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Make your own QR Code Scavenger Hunt!

Today was the first day of school.  Ever.  It was pretty epic.  Since the students didn’t know where things were located in the building yet, I thought we would have some fun locating them with a QR code scavenger hunt.  It was SO easy to do, I thought I would share the process here. 1.  First I made a new website where each page of the website contained a clue.  I made my site with Weebly.com because it is SO easy to use.  I made the entire site in under 10 minutes. 2. Next I used goo.gl URL shortener to shorten the URL of each webpage and generate a QR code.  Just copy and paste the long Weebly URL into the goo.gl shortener and voila. A short Googlefied (that is a technical term) URL.  Click on “Details” next to the shortened URL to view your QR code.  I just dragged and dropped these QR codes into a Pages document so that they were all in one place for easy printing/copying. 3.  Print out QR code sheet and make enough copies for each classroom.  Because we have a 10-1 student-teacher ratio, I made up 10 clues to find.  Each student was in charge of one clue.  I cut up the QR code sheet so that each student had a little QR code clue card. 4.  Set students out on their mission.  Each student takes a turn using the Scan app to uncover the clue.  They read the clue out loud to their group and brainstorm what the answer could be.  When they thought they had the answer, they went to that place and took a picture of it using the camera app.  For example, one of our clues was: “The Grub Hub”, students went down to the kitchen and took a picture. 5.  When all pictures have been collected, students gather and add up the points they won. *Below is my example of the QR code and website they were connected to. This was a really easy activity to prepare for from a teacher perspective.  The impact was huge with the students.  They had a great time with this! We used this hunt as a way for students to familiarize themselves with the layout of the new school but it would also be a great activity for a math scavenger hunt “Find an item that represents three times four”, or colors in art “This is the color you get when you mix yellow and blue”, or literature “find an object that represents this character in our novel”.  The list could go on and on if you use your imagination!  The QR codes are so easy to generate, students could use these for almost anything!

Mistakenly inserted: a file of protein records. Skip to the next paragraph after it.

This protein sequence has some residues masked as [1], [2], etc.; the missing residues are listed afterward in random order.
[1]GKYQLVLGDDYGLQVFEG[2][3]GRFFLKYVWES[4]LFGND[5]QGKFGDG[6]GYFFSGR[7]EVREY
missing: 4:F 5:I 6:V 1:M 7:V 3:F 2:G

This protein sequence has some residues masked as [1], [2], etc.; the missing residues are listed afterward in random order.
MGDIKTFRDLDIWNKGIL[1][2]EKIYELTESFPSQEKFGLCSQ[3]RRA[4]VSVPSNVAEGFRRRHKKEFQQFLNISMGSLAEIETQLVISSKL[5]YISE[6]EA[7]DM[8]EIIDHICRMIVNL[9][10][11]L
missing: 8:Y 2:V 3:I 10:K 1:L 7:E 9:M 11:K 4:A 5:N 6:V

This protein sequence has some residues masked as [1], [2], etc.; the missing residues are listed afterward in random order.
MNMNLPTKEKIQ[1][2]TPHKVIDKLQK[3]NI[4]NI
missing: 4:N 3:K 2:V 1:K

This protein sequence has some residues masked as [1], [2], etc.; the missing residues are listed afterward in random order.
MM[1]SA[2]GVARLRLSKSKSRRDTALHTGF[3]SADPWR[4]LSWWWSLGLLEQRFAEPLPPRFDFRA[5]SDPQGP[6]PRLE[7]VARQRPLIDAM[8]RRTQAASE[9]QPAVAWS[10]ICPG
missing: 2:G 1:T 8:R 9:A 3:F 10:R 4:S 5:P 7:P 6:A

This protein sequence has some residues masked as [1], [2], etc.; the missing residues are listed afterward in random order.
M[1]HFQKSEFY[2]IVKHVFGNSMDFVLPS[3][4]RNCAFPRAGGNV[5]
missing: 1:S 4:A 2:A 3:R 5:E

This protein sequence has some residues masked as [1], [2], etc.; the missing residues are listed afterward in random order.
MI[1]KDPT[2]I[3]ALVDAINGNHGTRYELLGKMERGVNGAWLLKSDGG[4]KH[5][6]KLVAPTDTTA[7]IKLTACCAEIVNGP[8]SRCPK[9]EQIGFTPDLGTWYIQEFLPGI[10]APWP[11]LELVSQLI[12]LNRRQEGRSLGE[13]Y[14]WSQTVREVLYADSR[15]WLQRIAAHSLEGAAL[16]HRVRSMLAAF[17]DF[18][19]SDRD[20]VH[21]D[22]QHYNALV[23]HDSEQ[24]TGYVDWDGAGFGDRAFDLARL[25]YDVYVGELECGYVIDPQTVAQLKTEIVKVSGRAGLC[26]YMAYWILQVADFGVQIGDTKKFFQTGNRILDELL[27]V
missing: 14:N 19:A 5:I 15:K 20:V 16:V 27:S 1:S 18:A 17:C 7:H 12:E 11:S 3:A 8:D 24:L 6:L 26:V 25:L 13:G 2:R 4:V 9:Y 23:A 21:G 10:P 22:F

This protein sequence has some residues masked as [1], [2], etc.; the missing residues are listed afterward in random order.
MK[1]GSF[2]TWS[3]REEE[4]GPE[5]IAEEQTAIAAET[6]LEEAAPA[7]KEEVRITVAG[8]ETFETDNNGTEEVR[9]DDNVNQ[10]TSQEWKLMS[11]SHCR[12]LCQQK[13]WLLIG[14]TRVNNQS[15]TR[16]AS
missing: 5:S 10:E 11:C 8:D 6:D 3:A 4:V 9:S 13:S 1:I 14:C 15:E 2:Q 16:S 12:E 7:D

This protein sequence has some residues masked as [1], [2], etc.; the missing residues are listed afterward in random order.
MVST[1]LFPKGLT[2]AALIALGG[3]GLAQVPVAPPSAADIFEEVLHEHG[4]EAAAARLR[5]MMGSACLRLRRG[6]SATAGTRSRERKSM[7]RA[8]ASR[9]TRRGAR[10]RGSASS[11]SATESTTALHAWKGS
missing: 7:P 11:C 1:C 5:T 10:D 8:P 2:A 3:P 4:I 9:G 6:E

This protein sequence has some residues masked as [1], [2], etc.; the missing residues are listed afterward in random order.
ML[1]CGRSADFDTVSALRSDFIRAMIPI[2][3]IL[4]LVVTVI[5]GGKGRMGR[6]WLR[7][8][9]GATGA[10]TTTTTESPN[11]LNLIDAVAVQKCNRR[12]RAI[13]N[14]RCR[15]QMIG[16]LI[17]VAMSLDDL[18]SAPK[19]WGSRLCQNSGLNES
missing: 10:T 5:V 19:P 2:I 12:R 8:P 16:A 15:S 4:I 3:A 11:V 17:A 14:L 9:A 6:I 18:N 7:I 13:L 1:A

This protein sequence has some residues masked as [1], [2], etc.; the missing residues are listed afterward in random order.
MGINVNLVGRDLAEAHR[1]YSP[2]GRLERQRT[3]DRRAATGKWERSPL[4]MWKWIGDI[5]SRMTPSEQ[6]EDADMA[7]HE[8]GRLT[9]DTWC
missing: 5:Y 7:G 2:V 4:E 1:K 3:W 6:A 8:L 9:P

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The Future We Will Create: all the in-between important stuff

Posted by admin | Posted in Analyze, Anastasis Academy, Apply, Character Education, collaboration, Create, Evaluate, Inquiry, inspiration, Middle/High School, professional development, Secondary Elementary, Teacher Resources, TED Talk Tuesdays, Understand (describe, explain), video | Posted on 20-03-2013